During annual meetings, communities will usually hold elections for members to vote for the next year’s board positions. Many communities are now turning to online voting as a way to increase owner participation. Residents can vote from anywhere, even in the comfort of their own homes. In an online election, it’s important to prepare the online ballots well ahead of time. Make sure that candidate information and how they plan to operate and improve the community are clear on the ballot.
As many residents may worry about security and privacy of their data, it’s important to make sure that your community management platform has security protocols in place. Pilera’s integration with Formsite for voting provides a secure platform for residents to vote and management to store election results. It also allows one vote per unit so your elections remain fair and compliant. The results are also instant, eliminating the need for managers to manually count the votes. Leaders can get insights into what the community finds important with analytics. Results and feedback can be collected in multiple ways – searchable tables, visual graphics, PDFs, or Excel spreadsheets*.
*These are best practices aimed at helping you improve your board meetings. These tips are not legal advice. We highly recommend that you review the community’s governing documents and state laws on what your board meetings must adhere to. Different states and governing documents will have varying requirements on meeting notices, agendas, voting, and meeting conduct.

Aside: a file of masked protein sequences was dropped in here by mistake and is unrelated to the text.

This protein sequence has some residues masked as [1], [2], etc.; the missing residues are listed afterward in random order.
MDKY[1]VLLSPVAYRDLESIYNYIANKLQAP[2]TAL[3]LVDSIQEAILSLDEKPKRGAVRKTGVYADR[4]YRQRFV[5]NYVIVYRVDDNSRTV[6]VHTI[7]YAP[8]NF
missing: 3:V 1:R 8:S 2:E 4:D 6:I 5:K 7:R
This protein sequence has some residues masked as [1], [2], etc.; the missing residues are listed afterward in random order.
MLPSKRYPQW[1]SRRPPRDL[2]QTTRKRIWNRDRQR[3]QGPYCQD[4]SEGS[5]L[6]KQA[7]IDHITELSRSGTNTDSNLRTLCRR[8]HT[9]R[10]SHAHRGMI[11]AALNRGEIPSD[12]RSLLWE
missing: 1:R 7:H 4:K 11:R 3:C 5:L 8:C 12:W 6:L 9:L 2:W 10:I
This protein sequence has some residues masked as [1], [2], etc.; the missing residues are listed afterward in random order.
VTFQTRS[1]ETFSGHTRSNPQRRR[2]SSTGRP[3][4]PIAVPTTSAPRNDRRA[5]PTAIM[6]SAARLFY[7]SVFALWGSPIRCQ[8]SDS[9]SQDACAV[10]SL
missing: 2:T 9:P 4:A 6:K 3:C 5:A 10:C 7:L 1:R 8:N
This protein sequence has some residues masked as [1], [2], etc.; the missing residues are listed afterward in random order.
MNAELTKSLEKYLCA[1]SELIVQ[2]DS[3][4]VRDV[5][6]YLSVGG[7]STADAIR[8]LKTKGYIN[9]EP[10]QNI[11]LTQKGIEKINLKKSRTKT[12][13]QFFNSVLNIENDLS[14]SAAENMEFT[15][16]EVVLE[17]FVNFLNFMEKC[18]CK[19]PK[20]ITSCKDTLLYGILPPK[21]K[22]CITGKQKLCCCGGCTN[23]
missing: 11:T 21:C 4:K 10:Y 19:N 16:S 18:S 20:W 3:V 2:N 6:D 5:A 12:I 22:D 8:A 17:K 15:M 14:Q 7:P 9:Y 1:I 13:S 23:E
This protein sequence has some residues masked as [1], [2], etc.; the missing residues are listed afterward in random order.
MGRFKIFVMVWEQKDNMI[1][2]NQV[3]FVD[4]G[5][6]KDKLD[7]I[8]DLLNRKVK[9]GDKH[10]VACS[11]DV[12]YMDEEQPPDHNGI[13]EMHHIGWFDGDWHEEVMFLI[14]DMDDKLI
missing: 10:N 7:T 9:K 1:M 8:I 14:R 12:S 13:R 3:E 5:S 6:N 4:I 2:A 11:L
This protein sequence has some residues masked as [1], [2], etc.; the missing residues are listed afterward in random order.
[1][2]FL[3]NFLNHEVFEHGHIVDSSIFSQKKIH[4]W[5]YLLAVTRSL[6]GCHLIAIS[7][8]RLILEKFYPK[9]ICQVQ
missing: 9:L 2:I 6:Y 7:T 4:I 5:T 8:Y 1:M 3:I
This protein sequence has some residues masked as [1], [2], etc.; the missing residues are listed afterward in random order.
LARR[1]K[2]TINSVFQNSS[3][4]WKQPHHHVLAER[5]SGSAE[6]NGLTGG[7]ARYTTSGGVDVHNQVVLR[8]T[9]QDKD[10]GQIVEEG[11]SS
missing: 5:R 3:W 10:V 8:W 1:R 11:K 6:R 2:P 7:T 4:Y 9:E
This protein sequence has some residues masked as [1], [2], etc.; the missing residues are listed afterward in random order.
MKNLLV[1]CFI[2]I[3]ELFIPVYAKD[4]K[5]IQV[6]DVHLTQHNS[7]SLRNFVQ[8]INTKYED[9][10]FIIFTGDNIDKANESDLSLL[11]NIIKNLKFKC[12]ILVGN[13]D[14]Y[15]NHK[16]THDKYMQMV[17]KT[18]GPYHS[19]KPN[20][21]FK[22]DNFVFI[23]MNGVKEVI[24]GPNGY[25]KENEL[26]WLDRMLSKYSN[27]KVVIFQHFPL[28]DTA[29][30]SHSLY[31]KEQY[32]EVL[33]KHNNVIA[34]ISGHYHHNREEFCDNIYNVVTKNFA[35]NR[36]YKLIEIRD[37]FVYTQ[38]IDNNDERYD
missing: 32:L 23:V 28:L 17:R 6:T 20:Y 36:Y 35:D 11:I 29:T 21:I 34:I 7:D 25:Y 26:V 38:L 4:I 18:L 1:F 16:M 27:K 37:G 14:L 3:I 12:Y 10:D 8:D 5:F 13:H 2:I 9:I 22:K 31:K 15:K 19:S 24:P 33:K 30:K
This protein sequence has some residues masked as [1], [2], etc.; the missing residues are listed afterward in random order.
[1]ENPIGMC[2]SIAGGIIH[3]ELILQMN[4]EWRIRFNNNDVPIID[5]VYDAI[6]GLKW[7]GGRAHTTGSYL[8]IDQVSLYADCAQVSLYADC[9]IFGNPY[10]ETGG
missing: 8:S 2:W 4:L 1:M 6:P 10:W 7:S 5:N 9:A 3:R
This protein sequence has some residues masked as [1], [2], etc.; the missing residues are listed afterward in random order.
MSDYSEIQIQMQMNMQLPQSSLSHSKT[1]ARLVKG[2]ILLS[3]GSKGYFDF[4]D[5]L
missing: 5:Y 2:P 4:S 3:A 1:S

During your virtual Board Meeting
In the past year and a half, most communities have turned to online meetings like Zoom or Skype to conduct association business. With virtual board meetings, members can meet from anywhere, making it more convenient and a good way to increase homeowner attendance. Since virtual board meetings tend to attract a larger number of homeowners, it’s important to have a structure, timeline, and set expectations to be respectful of everyone’s time.
1. Do a test before going live
Before you go live with your Board meeting, you’ll want to set 30 minutes to an hour of time to test the meeting software with the Board. As you run more meetings and become more familiar with the software, you can dedicate less time to a test run. Doing a test run helps you identify any issues beforehand so that there aren’t any delays in the meeting. In your practice meeting, you will want to test the following:
- Audio settings – Make sure that each speaker’s microphones are functional.
- Screen share – Test that each person is able to share presentation slides and web browsers.
- Questions – Enter in a question and check if other presenters can see it.
- Chat – Enter in a chat message, and then test responding to the chat individually or publicly to everyone on the meeting.
- Muting and unmuting individuals – It’s essential to make sure that muting options work to limit distractions during the meeting.
- Document sharing – Upload a document and test to see if others can download it. Do a similar test with links.
2. Assign roles
Assigning specific roles during the meeting will help to run the meeting a lot smoother, especially when everyone understands what they are responsible for. Depending on the size of your community, you can combine these roles or keep them separate. Here are some roles you’ll want to assign:
- Speaker – This person will be responsible for driving the meeting. They will go through the meeting rules and agenda items.
- Meeting Coordinator – This person will assist the speaker by managing the chat, muting or unmuting members, and providing technical support to residents during the meeting.
- Task Manager- The task manager will be responsible for noting down action items that come up during the meeting. They will benefit from a task management system that allows them to create tasks, assign them, set a priority, and a due date. Pilera’s task management system makes it easy to create and manage tasks on the fly from any device or location.